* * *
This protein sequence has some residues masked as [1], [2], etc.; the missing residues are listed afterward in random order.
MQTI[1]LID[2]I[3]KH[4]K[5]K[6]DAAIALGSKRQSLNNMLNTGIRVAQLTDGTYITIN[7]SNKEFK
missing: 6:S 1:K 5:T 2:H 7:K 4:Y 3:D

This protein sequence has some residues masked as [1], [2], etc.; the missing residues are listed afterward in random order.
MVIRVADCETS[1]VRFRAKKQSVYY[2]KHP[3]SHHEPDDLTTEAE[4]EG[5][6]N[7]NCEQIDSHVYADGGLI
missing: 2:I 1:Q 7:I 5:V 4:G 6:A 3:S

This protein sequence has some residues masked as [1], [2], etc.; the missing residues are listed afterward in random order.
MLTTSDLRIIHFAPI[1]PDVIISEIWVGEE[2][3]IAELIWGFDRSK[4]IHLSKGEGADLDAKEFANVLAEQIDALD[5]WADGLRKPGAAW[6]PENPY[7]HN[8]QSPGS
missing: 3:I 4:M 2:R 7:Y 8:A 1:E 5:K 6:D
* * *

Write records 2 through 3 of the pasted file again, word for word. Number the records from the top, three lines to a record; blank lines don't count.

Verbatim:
This protein sequence has some residues masked as [1], [2], etc.; the missing residues are listed afterward in random order.
MVIRVADCETS[1]VRFRAKKQSVYY[2]KHP[3]SHHEPDDLTTEAE[4]EG[5][6]N[7]NCEQIDSHVYADGGLI
missing: 2:I 1:Q 7:I 5:V 4:G 6:A 3:S

This protein sequence has some residues masked as [1], [2], etc.; the missing residues are listed afterward in random order.
MLTTSDLRIIHFAPI[1]PDVIISEIWVGEE[2][3]IAELIWGFDRSK[4]IHLSKGEGADLDAKEFANVLAEQIDALD[5]WADGLRKPGAAW[6]PENPY[7]HN[8]QSPGS
missing: 3:I 4:M 2:R 7:Y 8:A 1:E 5:K 6:D